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Comparing Tradition And Change In Amy Tan's The Kitchen God's Wife And The Joy Luck Club

3178 words - 13 pages

Tradition and Change in The Kitchen God's Wife and The Joy Luck Club          

    Throughout the novels The Kitchen God's Wife and The Joy Luck Club, author Amy Tan conveys the message of tradition and change. Each novel contains sections about mothers talking and relating their stories to their daughters. The daughters in The Joy Luck Club hear stories about loss and happiness, and joy and hate. Each of the four mothers tell these stories to their daughters as lessons, or offerings for their futures. They tell the stories to show how lucky their daughters have been, yet how their lives will never be the same as their own lives have been. They try to help their daughters on some level with these stories. Yet they comprehend the fact that they could never understand their mothers. The main character, Pearl, in The Kitchen God's Wife talks about her life and her mother. Pearl, and her mother Winnie, the other half of the mother/daughter pair attend a funeral as Pearl narrates. They then go to Winnie's home, as Winnie dotes on Pearl and her two daughters. Pearl's heart breaks as she notices all the small intricacies of her mother, and all the little things that her mother does to illustrate her love. As Pearl and her family drive away from her mother's house, Winnie begins to narrate, to her daughter about her life, her hardships, and her loves. Through these two novels, the five mother/daughter pairs and the perception of mother to daughter, the theme of mother daughter relationships is distinctly portrayed.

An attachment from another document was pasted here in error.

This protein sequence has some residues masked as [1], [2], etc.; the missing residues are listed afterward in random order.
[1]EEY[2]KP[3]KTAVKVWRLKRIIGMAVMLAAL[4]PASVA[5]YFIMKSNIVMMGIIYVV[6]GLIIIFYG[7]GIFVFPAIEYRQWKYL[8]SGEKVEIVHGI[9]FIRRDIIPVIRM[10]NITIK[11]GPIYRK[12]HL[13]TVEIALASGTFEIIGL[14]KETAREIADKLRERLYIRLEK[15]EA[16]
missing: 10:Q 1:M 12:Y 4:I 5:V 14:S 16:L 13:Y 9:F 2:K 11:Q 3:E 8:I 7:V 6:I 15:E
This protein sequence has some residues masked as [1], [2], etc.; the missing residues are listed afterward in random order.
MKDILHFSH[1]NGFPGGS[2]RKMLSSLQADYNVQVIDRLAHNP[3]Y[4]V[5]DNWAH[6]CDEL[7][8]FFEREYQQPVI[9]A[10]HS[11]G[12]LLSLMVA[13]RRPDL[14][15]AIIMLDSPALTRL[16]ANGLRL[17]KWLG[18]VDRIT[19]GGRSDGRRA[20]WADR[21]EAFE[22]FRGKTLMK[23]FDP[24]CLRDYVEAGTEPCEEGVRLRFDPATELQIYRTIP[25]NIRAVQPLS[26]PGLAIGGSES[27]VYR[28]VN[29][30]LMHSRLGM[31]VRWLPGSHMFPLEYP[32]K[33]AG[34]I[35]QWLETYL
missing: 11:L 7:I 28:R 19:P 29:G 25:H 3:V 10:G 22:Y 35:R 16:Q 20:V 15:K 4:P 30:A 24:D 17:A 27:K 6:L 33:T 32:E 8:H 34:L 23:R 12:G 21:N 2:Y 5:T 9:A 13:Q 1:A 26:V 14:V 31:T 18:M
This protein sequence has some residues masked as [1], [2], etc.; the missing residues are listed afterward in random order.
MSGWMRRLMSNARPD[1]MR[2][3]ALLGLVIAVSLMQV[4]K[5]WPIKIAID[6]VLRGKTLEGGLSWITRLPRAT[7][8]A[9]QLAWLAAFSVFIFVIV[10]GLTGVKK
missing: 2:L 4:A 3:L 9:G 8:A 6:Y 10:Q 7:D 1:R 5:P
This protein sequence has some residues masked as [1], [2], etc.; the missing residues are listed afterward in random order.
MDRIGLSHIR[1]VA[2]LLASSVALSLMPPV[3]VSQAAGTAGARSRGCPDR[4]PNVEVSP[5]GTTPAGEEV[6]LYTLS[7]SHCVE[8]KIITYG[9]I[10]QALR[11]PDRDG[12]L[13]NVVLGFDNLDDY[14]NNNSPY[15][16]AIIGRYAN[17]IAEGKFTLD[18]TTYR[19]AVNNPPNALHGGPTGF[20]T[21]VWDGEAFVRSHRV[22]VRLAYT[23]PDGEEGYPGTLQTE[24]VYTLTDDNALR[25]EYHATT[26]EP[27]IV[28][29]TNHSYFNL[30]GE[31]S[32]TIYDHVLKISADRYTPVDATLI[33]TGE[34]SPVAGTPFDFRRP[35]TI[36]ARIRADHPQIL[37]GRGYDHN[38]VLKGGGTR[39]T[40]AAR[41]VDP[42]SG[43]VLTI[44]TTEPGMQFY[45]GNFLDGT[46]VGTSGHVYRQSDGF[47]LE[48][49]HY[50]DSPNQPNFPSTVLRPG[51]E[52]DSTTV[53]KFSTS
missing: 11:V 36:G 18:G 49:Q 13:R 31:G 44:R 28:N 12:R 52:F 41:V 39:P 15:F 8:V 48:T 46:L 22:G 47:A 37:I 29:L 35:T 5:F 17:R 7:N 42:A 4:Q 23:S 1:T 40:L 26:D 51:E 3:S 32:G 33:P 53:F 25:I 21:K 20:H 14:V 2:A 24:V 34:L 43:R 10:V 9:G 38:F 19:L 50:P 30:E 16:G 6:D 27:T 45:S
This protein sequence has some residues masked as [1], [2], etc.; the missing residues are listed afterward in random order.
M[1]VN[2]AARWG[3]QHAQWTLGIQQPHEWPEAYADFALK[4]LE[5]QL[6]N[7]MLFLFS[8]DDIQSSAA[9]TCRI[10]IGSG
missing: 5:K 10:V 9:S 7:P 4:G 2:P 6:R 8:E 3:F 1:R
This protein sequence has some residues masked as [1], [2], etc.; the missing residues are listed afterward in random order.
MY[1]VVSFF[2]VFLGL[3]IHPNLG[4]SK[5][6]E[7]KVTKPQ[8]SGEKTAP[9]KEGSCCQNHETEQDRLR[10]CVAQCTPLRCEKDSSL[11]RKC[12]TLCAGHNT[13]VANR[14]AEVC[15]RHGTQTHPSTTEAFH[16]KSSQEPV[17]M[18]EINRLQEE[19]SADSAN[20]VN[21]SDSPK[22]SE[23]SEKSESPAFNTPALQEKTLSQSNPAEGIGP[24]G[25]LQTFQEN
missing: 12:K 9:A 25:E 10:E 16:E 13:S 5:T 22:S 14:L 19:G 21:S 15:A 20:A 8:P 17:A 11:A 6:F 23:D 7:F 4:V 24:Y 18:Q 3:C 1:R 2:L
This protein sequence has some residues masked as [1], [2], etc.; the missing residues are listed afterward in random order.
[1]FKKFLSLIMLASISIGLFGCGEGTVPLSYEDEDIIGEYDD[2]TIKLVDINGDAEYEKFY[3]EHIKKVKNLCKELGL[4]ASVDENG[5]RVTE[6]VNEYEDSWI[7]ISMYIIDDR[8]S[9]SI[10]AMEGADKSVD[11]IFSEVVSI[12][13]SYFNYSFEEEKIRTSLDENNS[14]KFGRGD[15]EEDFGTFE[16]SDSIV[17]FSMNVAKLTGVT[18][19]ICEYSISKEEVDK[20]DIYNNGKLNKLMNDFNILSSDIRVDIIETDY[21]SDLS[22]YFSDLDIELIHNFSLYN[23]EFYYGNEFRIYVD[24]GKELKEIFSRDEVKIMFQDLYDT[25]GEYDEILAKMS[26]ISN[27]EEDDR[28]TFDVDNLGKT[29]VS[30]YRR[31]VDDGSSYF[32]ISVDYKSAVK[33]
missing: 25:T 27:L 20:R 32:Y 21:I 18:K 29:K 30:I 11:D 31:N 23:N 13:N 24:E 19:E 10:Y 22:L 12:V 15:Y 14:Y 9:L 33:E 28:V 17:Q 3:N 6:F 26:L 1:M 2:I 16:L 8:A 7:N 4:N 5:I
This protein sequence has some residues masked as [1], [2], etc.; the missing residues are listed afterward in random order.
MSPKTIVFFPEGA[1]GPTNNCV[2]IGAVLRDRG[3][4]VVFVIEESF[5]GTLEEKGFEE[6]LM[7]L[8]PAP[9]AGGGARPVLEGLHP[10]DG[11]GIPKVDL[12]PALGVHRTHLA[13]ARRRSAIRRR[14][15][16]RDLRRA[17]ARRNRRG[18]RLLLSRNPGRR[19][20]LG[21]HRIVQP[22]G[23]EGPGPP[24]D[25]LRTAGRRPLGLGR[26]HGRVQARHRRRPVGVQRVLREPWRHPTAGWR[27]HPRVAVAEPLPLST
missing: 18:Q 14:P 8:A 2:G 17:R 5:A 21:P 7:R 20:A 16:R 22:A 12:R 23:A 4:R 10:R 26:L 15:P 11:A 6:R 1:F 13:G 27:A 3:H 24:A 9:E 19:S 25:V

Pearl views her mother in many different ways. Often, through her mother's movements, or appearance, she will view her mother as fragile, yet strong and knowing, "...I imagine my mother's parchment like skin, furiously pulling out stray leaves, tucking in sharp ends of wire, inserting each flower into its proper place." (Tan, 19) "She is wearing a new blue dress she made herself-- in fact, designed herself...It makes my mother's thin body look waiflike." (Tan, 39). Yet, with even more consistency, she will view her mother with irritancy or sadness. "On the surface, Winnie's ways are more irritating than mysterious to the daughter." (Yglesias) Even in the first sentence the reader lays eyes on, Pearl demonstrates these grievances she harbors, "Whenever my mother talks to me, she begins the conversation as if we were already in the middle of an argument." (Tan, 3) and further in her segments of the novel, she indicates quite a few "problems" she has with her mother. Similarly, Tan also has these problems with her mother "Tan felt that she had disappointed her mother when she dropped out of medical school..."(Feng) "I secretly worried that I had missed better opportunities. My mother had put those thoughts in my head." (Tan, 8) "To this day, it drives me crazy, listening to her various hypothesis, the way religion, medicine and superstition all merge with her own beliefs." (Tan, 27) Yet, sadly, Pearl also says that "there's a lot I...

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